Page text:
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Impacts of climate change on marine ecosystem production in societies dependent on fisheries

Abstract

Growing human populations and changing dietary preferences are increasing global demands for fish1, adding pressure to concerns over fisheries sustainability2. Here we develop and link models of physical, biological and human responses to climate change in 67 marine national exclusive economic zones, which yield approximately 60% of global fish catches, to project climate change yield impacts in countries with different dependencies on marine fisheries3. Predicted changes in fish production indicate increased productivity at high latitudes and decreased productivity at low/mid latitudes, with considerable regional variations. With few exceptions, increases and decreases in fish production potential by 2050 are estimated to be <10% (mean +3.4%) from present yields. Among the nations showing a high dependency on fisheries3, climate change is predicted to increase productive potential in West Africa and decrease it in South and Southeast Asia. Despite projected human population increases and assuming that per capita fish consumption rates will be maintained1, ongoing technological development in the aquaculture industry suggests that projected global fish demands in 2050 could be met, thus challenging existing predictions of inevitable shortfalls in fish supply by the mid-twenty-first century4. This conclusion, however, is contingent on successful implementation of strategies for sustainable harvesting and effective distribution of wild fish products from nations and regions with a surplus to those with a deficit. Changes in management effectiveness2 and trade practices5 will remain the main influence on realized gains or losses in global fish production.

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Figure 1: Results of the modelling runs for the shelf seas of 20 large marine ecosystems.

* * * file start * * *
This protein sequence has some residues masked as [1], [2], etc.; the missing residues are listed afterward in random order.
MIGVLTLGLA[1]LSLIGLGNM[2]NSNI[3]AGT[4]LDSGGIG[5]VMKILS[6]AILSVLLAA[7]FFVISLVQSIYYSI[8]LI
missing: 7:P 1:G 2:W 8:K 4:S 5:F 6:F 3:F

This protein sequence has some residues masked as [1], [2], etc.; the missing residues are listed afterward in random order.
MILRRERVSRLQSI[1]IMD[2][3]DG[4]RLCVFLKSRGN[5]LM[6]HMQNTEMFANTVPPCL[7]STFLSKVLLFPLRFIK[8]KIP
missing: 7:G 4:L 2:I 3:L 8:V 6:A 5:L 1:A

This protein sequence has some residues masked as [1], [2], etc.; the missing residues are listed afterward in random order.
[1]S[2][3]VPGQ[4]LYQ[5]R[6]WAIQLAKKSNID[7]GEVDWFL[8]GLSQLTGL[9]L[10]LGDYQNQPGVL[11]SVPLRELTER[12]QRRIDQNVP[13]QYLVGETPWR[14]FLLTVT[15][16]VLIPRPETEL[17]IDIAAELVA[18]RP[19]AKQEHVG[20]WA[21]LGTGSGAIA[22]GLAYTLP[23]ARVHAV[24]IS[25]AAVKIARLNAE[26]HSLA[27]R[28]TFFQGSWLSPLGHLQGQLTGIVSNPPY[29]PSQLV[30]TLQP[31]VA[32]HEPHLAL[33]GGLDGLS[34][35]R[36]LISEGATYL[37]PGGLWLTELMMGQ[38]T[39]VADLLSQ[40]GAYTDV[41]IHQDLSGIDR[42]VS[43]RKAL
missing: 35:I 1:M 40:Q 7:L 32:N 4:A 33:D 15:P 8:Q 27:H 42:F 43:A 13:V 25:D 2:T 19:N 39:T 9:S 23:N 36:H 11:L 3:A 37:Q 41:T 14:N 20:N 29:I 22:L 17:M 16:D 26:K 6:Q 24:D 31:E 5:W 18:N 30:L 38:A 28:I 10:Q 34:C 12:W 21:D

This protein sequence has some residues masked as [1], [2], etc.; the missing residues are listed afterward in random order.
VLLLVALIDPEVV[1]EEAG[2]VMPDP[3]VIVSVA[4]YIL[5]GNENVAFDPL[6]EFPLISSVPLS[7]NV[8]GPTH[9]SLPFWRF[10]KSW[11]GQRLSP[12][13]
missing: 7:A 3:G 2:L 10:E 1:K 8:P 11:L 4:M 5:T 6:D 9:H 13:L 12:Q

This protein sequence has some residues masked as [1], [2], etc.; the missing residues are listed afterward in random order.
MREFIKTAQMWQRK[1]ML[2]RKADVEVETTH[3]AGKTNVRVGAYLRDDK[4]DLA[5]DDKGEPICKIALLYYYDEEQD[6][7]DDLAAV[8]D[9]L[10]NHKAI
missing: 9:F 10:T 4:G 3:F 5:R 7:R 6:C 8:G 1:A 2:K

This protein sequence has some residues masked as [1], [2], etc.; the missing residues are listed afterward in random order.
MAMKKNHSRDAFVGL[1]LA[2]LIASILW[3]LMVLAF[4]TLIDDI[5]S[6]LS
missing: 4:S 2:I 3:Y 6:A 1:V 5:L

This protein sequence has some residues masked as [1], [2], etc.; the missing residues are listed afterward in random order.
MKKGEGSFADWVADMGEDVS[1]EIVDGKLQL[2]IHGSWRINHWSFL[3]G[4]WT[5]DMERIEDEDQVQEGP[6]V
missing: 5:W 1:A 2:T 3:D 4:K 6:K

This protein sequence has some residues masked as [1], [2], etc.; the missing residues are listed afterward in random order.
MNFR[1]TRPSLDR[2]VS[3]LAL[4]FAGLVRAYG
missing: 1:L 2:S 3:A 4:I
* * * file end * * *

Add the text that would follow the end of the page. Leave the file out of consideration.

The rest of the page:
Figure 2: Changes in physical and ecological parameters of national shelf seas.
Figure 3: Overall national dependency on fish and fisheries in the regions considered.
Figure 4: Kobe plot of potential catch change and national dependency on fisheries per national EEZ.

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Acknowledgements

This work was funded by the UK Natural Environment Research Council’s ‘Quantifying and Understanding the Earth System’ programme as part of the ‘QUEST-Fish’ project (http://www.quest-fish.org.uk/). This is a contribution to the ICES-PICES Strategic Initiative on Climate Change impacts on Marine Ecosystems (SICCME).

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Contributions

M.B. designed the study and wrote the text. J.I.A., J. Harle and J.H. designed and conducted the physical–biological model runs. J.L.B and S.J. designed the size-based approach and model. J.L.B. conducted model runs and summarized outputs. G.M. contributed to the size-based fisheries outputs and prepared the figures. E.H.A. and J.S. computed the dependency estimates. All authors contributed to the text.

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Correspondence to M. Barange.

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The authors declare no competing financial interests.

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Barange, M., Merino, G., Blanchard, J. et al. Impacts of climate change on marine ecosystem production in societies dependent on fisheries. Nature Clim Change 4, 211–216 (2014). https://doi.org/10.1038/nclimate2119

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